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Articles sur Research

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Claudio Furlan/AP/AAP

The climate crisis gives science a new role. Here’s how research ethics must change too

Research ethics focus on avoiding wrongdoing, having been developed largely in response to biomedical scandals. Climate change puts the onus on researchers to add ‘do good’ to ‘do no harm’ principles.
Africa accounts for 12.5% of the world’s population, but produces less than 1% of global research output. Shutterstock

Africa needs to speed up research excellence: here’s how

The creation of a Research Excellence Barometer for Africa would contribute to retaining talent and expertise and ensure that Africans benefited from their own research efforts.
The oil industry was aware of the risks of climate change decades ago. Barry Lewis/InPictures via Getty Images

What Big Oil knew about climate change, in its own words

Transcripts and internal documents show how the industry shifted from leading research into fossil fuels’ effect on the climate to sowing doubt about science.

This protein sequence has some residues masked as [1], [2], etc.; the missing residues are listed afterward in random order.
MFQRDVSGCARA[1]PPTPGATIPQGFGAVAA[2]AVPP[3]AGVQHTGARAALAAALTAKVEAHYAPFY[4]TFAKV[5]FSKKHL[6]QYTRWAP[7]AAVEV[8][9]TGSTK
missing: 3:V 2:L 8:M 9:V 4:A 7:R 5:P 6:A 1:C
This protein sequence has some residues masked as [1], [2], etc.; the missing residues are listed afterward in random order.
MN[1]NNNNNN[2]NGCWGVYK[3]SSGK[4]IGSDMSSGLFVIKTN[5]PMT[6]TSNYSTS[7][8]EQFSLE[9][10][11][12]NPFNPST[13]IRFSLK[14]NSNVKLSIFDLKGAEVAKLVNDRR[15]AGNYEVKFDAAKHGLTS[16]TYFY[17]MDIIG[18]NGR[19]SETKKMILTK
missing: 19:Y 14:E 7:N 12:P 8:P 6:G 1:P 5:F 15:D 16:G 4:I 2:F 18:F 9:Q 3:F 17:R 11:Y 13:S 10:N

Some institutions publish information about their mishaps, while others do not. Peter Kneffel/picture alliance via Getty Images

Reporting all biosafety errors could improve labs worldwide – and increase public trust in biological research

A centralized reporting system for laboratory incidents involving dangerous pathogens in biological research does not exist in the US or internationally.
In the reluctance to vaccinate, there is a lack of trust and understanding of the scientific process. Better communication would help rebuild bridges. The Canadian Press/Paul Chiasson

A researcher’s view on COVID-19 vaccine hesitancy: The scientific process needs to be better explained

Before the pandemic, the public perceived science as infallible and inaccessible. But the opening up of research to the general public has changed that perception.
‘That physicians in the Anti-Vaccine Society (England, early 19th C) were concerned that Jenner’s smallpox inoculation gave people bovine-like features.’ – historian’s tweet in reply to author asking about memorable finds. Twitter/Wellcome

I asked historians what find made them go ‘wait, wut?’ Here’s a taste of the hundreds of replies

Historians, archivists and other researchers got in touch with tales of their archival finds and bizarre research moments. These ranged from the quirky to the disturbing to the profound.

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